Leopard Support Still Pretty Spotty

Here is the next installment in my Leopard upgrade woes saga.

I spent most of Sunday morning searching around for any resolution on the Apple support site and the Internet in general. Found lots of people having the same problem, a few that had no problem at all, but nothing by way of solid solution. One thing that seemed to work for a few folks was to select an install option that only did a base install, no additional fonts, printer drivers, X11, etc. I thought if I could get at least that far it would suit my purposes. So I initiated this bare-bones install and it proceeds without a hitch. Just as I am about to declare victory (within 2 minutes of completion), I am rewarded with this gem:

The source media you are installing from is damaged.
Try installing from a different copy of the source media or contact the manufacturer for a replacement.

Again, this is so not what you want to see after the install program spent 45 minutes ‘validating’ that the install media was good before it initiated the install.

Right. So still a few hours before the AppleCare phone lines open, I thought of another way to test out the media. I put the G5 that I was trying to update into Firewire target mode (hold down T while the system is booting) and ran the install media from the Intel Duo that I had successfully updated on Friday. Of course this won’t work to produce a viable boot image on the G5, but it should tell me 1) can I complete another install on the G5 using the same media and 2) is there some hardware component on the G5 that is hampering the install. I am beginning to suspect the DVD drive or possibly the hard drive itself. However, running the most current version of Apple’s recommended diagnostic tool TechTool Deluxe repeatedly on the G5 showed no errors or warnings of any sort. The target mode install was successful, but as I stated previously, would not yield a bootable G5 because of the cross architecture install (Intel->PPC). I am now more confident that the media is not the issue.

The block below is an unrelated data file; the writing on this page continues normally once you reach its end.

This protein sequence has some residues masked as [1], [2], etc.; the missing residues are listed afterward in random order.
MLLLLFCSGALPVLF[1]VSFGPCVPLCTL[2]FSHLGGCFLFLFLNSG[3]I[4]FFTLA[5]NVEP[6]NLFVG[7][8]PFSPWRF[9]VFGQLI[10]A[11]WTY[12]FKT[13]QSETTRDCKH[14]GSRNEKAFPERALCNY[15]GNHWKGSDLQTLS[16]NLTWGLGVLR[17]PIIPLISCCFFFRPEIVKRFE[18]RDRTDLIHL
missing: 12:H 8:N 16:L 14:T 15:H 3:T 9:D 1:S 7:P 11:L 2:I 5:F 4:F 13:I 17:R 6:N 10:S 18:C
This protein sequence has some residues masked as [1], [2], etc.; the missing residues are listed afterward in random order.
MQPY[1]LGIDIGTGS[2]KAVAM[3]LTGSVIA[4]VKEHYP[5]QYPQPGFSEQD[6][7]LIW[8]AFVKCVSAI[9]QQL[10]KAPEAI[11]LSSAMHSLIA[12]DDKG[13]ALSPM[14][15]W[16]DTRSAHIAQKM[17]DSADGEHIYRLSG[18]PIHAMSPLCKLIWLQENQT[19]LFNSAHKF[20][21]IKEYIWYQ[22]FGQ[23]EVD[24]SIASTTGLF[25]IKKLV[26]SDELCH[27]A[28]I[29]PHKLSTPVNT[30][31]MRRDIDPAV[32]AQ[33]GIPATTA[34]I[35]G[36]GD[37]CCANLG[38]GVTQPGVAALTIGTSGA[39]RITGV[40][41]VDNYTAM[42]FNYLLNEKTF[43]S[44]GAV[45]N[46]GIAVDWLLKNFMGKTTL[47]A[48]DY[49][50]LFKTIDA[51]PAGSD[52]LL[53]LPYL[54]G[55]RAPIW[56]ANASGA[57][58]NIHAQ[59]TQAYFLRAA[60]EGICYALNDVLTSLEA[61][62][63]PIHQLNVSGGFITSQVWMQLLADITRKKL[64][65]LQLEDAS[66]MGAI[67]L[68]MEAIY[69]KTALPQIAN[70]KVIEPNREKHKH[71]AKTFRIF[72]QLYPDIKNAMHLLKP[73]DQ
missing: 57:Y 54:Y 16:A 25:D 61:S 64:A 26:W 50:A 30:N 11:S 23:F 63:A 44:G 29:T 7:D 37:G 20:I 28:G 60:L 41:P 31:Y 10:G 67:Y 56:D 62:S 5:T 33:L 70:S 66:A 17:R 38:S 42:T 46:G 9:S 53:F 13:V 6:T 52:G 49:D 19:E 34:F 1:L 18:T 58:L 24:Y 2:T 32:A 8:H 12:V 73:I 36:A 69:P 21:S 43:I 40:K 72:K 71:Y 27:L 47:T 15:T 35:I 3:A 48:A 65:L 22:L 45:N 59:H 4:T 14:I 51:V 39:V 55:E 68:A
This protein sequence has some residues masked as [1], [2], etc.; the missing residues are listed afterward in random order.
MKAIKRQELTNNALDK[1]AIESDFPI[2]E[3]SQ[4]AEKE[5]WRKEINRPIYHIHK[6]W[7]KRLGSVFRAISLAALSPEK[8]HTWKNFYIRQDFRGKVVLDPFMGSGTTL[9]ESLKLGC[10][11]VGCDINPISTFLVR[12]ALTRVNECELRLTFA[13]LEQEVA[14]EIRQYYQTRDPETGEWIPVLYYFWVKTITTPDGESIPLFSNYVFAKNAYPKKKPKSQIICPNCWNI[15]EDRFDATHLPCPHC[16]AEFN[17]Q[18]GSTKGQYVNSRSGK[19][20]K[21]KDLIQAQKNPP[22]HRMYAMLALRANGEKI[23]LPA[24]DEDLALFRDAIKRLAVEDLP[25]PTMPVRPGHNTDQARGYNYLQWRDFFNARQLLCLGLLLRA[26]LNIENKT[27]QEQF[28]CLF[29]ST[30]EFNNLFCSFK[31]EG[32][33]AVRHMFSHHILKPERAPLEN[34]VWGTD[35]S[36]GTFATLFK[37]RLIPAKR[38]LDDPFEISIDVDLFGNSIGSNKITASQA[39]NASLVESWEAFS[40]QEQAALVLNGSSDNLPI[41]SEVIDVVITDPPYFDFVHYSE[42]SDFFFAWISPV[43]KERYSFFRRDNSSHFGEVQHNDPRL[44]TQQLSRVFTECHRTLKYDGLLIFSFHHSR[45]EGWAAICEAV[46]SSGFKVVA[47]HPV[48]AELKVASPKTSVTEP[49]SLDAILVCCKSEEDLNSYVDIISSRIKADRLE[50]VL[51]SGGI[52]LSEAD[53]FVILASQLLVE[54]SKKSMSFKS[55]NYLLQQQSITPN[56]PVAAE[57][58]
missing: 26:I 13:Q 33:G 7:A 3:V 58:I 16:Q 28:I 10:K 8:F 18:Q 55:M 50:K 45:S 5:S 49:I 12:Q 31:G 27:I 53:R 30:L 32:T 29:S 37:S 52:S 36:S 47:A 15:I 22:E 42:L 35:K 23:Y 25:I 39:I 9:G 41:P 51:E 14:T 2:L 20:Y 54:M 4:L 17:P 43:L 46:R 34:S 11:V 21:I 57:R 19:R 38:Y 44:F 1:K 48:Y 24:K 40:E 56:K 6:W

After killing time trying various options until the AppleCare support line opened, it was time to open another call on my existing case with Apple. After sitting on hold for 47 minutes (noted from the call timer on my phone) I finally get a live person. I gave him my case number and he went away for about 8 minutes to read the case notes to date. Then he comes back on and it faltering English, reads back the notes to me and asks me if they are correct. Of course they are. When I ask what the next step was he put me on hold again for 4 minutes, came back on the line and asked me if this was something to do with installing Leopard(!). Sigh. Yes. Well, then, I would need to speak with a product specialist. I then get dumped into another call queue. Where I sit for another 48 minutes without even so much as a ‘call volumes are high’ message. At one hour on hold, I grab the other phone and call back in to AppleCare on line 2. After 36 minutes on hold, someone answers on line 2 (still nothing on the specialist queue). They review my case notes and ask what the product specialist advised. I told them that I didn’t know because I am still still on hold now for just shy of 2 hours waiting for a product specialist. I request that this case be escalated because this is now the fifth time I have called. I am told ‘there is nothing that can be done’. I ask for a supervisor and am told that is not possible either. So this is what you get for premium support?